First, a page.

Fitch, the credit rating agency, sees the uncertainty lifting from Gulf banks on the extent of provisioning, but says doubts remain over Dubai's banks.
Fitch says worst is over as banks in Gulf stabilise
The majority of Gulf banks are on a "stable" footing and the worst of their problems with impairments for bad loans is expected to ease this year, according to a new report from Fitch Ratings, which assesses banks' credit throughout the region.
However, banks based in Dubai, including Emirates NBD and Mashreqbank, remain on a "negative" outlook because of their losses on investments and exposure to the restructuring of Dubai World, the conglomerate owned by the Dubai Government. The extent of their losses is expected to be revealed in full-year earnings reports that will begin to emerge this week.
"In most countries, these problems have peaked and Fitch expects recoveries and generally lower impairment charges in 2011," the report said.
"Loan growth has been generally low, as the banks remain cautious and there is limited demand, but Fitch expects revenue to increase as infrastructure projects come on stream, stimulating the local economies."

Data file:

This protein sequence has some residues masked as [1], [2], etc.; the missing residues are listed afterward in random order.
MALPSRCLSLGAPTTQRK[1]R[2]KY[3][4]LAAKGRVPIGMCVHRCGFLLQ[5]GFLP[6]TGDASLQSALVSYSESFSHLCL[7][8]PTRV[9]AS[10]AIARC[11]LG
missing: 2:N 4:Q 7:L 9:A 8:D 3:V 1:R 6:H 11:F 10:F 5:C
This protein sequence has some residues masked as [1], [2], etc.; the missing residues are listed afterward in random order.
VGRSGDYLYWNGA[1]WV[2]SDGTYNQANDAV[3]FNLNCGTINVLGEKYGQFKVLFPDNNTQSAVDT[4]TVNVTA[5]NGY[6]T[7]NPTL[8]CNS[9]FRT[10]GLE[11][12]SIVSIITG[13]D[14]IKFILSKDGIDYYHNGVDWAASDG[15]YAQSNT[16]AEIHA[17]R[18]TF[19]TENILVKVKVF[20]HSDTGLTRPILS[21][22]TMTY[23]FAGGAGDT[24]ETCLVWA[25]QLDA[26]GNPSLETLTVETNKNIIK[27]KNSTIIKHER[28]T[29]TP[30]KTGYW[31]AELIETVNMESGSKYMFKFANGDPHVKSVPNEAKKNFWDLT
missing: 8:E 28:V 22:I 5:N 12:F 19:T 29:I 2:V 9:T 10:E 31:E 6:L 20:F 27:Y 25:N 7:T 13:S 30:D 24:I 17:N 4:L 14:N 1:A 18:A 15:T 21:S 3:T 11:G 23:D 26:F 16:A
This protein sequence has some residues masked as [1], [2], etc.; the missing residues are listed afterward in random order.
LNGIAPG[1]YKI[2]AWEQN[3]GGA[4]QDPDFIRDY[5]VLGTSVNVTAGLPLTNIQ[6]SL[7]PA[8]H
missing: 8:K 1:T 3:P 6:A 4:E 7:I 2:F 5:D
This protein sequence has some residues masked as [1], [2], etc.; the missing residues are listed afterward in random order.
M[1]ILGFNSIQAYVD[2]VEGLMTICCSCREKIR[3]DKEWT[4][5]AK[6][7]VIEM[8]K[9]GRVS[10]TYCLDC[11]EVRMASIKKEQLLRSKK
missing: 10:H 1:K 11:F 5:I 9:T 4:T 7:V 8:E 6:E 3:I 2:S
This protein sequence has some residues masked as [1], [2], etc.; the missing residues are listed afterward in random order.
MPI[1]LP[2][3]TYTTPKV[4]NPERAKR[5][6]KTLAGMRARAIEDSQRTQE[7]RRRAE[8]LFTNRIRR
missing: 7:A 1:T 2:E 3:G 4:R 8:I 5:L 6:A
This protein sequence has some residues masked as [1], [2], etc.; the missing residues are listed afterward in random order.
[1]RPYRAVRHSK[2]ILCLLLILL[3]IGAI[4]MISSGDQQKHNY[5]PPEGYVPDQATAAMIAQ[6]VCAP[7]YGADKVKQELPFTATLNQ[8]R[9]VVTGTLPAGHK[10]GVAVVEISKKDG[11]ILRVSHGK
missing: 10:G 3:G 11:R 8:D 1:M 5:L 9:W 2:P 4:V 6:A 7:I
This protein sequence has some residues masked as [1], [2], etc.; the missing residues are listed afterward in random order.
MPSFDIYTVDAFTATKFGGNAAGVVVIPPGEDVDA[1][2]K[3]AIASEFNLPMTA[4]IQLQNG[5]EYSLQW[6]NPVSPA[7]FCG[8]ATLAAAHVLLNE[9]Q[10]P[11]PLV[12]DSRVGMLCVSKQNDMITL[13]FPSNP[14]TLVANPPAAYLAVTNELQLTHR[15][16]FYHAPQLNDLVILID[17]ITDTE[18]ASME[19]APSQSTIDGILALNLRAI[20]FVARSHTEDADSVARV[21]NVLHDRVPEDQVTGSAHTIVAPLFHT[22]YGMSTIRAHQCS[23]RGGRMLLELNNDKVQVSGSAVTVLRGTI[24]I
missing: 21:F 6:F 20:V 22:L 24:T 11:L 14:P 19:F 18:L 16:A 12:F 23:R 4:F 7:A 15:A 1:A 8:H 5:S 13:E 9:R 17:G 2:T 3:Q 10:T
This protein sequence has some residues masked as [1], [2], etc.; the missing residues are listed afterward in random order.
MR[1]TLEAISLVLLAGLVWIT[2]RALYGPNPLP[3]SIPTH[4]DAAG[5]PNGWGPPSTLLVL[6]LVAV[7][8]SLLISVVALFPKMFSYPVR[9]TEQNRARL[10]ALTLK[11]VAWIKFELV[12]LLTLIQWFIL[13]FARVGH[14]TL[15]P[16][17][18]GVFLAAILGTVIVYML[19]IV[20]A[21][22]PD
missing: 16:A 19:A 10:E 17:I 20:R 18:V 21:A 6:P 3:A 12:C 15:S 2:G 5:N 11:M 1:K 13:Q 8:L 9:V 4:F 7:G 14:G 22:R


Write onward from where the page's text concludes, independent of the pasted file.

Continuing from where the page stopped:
Khalid Howladar, a senior credit officer at Moody's Investors Service, said although balance sheets at Gulf banks were recovering, uncertainties among local corporations could constrain future lending attempts.
In the UAE, companies including Al Jaber Group and Zabeel Investments have recently begun discussions to restructure their debts.
Provisions for non-performing loans across the banking sector hit Dh41.2 billion (US$11.21bn) in November, rising 28.75 per cent on the preceding 12 months, according to the most recent data from the Central Bank. Analysts predict that could rise next month as new Central Bank regulations take hold.
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